Every trip is making me better in some way. Every travel enrich me so much and every time I am back home I discover myself a better person in so many areas. I’ve already wrote extensively about that in Travel As A Personal Development Tool post series so today I’ll just get practical and tell you how I benefit form my trip to Thailand that you’ve read so much about in the last week.
Exposing myself to a new culture, to a new country and to an uncontrolled flow of experiences seriously shook some of my already established concepts. In some cases those concepts enlarged, showing me that they can cover a lot more than I thought, and in other cases they become more profound revealing deep layers that I didn’t even thought possible to exist.
Size Does Matter
Bangkok is a huge city. My concept of size was seriously challenged during this trip. On the vertical dimension Bangkok is almost incontrollable. I was able to stay a week in the modern center of this city, a fast developing area with lots of skyscrappers and new buildings. Even smaller blocks – compared with the super stars – are already huge concrete compounds overwhelming your intention to understand them.
The overgrown vertical dimension is present only downtown, but on the horizontal dimension of Bangkok is even more impressive. After cruising on the Chao Phraya canals I can remember endless lines of houses, almost growing out of water, over and over again. Each house hides another house and that house makes room for another house. The huge river hosts an impressive horizontal layer of small but ceaseless buildings.
My understanding of “big” was deeply modified during this trip.
Beauty Is Everywhere
Is surprising how everything can be beautiful in such a crowded and hot city. The first impression is visual: the colors are strong, bold and contrastive. Everything, from the color of cars to the color of clothes, from the colors of sky to the colors of buildings is a continuous visual dance.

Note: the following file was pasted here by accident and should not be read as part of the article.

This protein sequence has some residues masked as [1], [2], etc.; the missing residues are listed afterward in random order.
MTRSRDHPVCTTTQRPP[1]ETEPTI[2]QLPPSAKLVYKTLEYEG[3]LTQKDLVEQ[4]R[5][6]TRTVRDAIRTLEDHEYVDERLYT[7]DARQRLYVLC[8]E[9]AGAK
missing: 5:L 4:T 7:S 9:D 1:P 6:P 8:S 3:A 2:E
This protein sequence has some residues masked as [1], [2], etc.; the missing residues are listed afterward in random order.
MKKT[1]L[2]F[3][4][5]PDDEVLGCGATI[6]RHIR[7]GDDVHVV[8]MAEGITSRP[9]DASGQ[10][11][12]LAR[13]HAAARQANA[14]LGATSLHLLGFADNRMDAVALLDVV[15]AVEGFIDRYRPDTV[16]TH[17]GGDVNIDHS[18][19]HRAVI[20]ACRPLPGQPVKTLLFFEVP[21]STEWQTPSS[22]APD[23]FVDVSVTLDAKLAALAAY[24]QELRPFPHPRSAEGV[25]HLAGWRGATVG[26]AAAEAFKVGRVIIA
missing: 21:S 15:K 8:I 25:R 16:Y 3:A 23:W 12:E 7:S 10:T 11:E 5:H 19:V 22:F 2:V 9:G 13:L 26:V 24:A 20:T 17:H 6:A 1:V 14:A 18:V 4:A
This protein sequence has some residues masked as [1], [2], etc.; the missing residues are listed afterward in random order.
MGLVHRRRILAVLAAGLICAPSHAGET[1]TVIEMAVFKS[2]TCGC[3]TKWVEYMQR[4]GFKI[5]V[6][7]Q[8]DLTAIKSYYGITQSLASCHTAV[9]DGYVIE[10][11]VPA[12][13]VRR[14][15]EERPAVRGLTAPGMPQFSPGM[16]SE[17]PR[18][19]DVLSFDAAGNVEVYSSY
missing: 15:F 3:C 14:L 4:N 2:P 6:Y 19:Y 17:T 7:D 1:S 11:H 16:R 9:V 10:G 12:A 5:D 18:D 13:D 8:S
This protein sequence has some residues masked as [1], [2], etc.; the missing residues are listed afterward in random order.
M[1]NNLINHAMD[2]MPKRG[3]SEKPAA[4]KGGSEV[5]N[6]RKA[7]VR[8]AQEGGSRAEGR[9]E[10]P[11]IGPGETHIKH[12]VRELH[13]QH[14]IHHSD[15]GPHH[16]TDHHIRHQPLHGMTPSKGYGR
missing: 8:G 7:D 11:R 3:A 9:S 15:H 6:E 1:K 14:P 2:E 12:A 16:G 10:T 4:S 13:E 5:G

Even the concrete jungle holds gentle lines and integration with older architecture. Harmony is the second word you find after “huge” when you try to define the modern areas of Bangkok. The buddhist temples are also living proofs of an inner beauty ready to be expressed along with vibrations of respect and devotion. So far, the temples visited in Thailand are the most beautiful religious buildings I ever saw.
Of course, not only what was man made is beautiful, but also natural areas. Being so little out of the big city I can only guess, but I do know that other parts of Thailand, like Phuket island (which I intend to visit quite soon) are ready to confirm and enhance the natural beauty of this place.
Last, but not least, the beauty of women is something completely mind blowing. It’s so different than our western definition of beauty, yet so close to it. It’s a gentle mix of harmony, fragrance and shyness, a soft silhouette floating around you with a promise of something yet to be discovered. A silence created by no need of words, a sense of completeness and still the drive to find out more.
Thailand holds no mindset of scarcity. Maybe there are some images that we could interpret as poverty from our western mindset but once there, I realized that this is one of the most resourceful places I ever saw.